Community Endowed Withfundamentrights and Entrusted with Responsibilities

Community Endowed Withfundamentrights and Entrusted with Responsibilities


Citizenship in a constitutional democracy differs from membership in an authoritarian or totalitarian regime. In a democracy each citizen is a full and equal member of a self-governing

community endowed withfundamentrights and entrusted with responsibilities.

Both the government and the citizens of a constitutional democracy are responsible for the protection of the rights of individuals and for the promotion of the common good.

What is citizenship?

Citizenship is legally recognized membership in a self-governing community. Citizenship:

■confers full membership (there are no degrees of citizenship).*

■confers equal rights under the law.*

■is not dependent on inherited groupings such as race, gender, or ethnicity.

■confers certain rights (e.g., the right to vote), but implies some responsibilities.

*The full membership and equal rights criteria are met by a law saying, for example, that all citizens gain the right to vote when they become eighteen.

How does a person become a citizen?

In general, a person becomes a citizen:

■by being born in the United States or

■by being naturalized by demonstrating:

residence in the United States for five years, ability to read, write, and speak English, proof of good moral character, knowledge of the history of the United States, knowledge of and support for the values and principles of American constitutional democracy.

What are the right of citizens?

Personal Rights deal with an individuals right to pursue happiness in his or her own way.

Personal rights include:

■freedom of conscience and religion.

■freedom of expression and association.

■freedom of movement and residence.


Political Rights deal with our ability to participate in and influence the government. Political rights include:

■the right to vote.

■therighTtopetition government.

■freedom of press.

■the right to trial by jury.

Economic Rights deal with our ability to earn, keep, and spend money.

Economic rights include the right to:

■acquire, use, transfer, and dispose of property.

■choose one's work and change employment.

■join labor unions and professional associations.

■establish and operate a business.

■establish copyrights and patents.

■enter into lawful contracts.

What are the scope and limits of rights?

All rights have a scope (what they apply to) and limits (where they end).

Several criteria are commonly used in determining what limits should be placed on specific rights:

■clear and present danger rule

■compelling government interest test

■national security

■libel or slander

■public safety

■equal opportunity

■conflict with the rights of others

For example, the scope of freedom of speech typically applies to political speech. People are free to say the President is a bad president without fear of reprisal. The scope of freedom of speech will not protect a person in private business from being fired if he says his or her boss is a lousy boss. Even political speech has limits. Freedom of speech does not extend to making a physical threat against a public official, for example.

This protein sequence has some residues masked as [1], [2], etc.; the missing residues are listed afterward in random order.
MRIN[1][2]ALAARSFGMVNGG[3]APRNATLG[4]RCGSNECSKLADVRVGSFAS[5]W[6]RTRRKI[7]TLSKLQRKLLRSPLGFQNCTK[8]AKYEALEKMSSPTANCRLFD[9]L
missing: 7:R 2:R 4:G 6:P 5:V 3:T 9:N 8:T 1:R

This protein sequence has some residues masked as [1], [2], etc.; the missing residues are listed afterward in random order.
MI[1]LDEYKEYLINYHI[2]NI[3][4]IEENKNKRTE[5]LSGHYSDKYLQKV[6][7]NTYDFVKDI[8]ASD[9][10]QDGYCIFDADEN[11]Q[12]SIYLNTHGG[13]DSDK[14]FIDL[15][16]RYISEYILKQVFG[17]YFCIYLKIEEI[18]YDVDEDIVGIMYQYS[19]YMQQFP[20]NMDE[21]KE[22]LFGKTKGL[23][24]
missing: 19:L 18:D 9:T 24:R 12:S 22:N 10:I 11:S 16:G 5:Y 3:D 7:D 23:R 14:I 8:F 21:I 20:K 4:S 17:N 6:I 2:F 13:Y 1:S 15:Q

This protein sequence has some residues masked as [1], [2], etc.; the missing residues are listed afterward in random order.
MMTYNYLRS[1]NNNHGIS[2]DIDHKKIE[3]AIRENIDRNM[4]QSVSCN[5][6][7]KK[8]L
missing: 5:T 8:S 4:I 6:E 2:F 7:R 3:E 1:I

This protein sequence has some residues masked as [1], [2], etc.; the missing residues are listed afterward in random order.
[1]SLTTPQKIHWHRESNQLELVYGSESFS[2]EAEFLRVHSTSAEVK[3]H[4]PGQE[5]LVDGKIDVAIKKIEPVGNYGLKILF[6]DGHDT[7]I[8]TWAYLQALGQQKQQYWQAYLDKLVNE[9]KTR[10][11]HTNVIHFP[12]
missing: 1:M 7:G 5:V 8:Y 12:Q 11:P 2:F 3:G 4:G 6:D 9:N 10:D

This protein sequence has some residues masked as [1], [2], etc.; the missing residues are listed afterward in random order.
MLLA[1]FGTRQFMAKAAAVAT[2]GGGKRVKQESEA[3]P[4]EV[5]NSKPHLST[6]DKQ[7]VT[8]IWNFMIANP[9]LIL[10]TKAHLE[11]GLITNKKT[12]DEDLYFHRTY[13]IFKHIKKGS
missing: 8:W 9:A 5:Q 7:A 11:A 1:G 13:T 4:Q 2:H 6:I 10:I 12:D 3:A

The scope of freedom of association is relatively broad. One can, in general, associate with whomever you want. This right can be limited by the clear and present danger rule (a mob), the compelling government interest test (non-students can be prevented from entering a school and disrupting classes), public safety (elevator capacity is 12 people), equal opportunity (whites only rules are illegal), or conflict with the rights of others (I don't want to date you any more!).

What are the responsibilities of citizens?

A responsibility is normally thought of as something that should be done and as something that is within a person's control. Some responsibilities are reflected in laws (enforceable legal requirements like obeying a speed limit), and some are not (acting in a civil manner).

Commonly held Personal Responsibilities involve:

■taking care of one's self.

■supporting one's family.

■accepting responsibility for the consequences of one's actions.

■adhering to moral principles.

■considering the rights and interests of others.

■behaving in a civil manner.

Commonly held Political or Civic Responsibilities include:

■obeying the law.

■respecting the rights of others.

■being informed and attentive to public issues.

■monitoring political leaders and the government.

■deciding whether and how to vote.

■participating in civic groups.

■performing public service.

■serving as a juror.

■serving in the armed forces.

Commonly held Economic Responsibilities include:

■being economically self-supporting.

■paying taxes.

People meet some of their responsibilities better than others. In addition, responsibilities, just as rights, can sometimes conflict with other responsibilities, and people often have to establish priorities and make choices. For example, a person may meet his or her economic responsibilities very well, but, as a result, not participate in performing public service. A parent may feel that it is a higher responsibility to spend time at home with a newborn, even if that means economic difficulties for the rest of the family. In addition, all responsibilities need not be undertaken at the same time. Most students are not economically self-supporting, but contribute by getting the education that should help them be self-supporting in the future. A retiree may spend more time participating in civic groups, and it is more important for a person of voting age to be informed about public issues than a middle school student.

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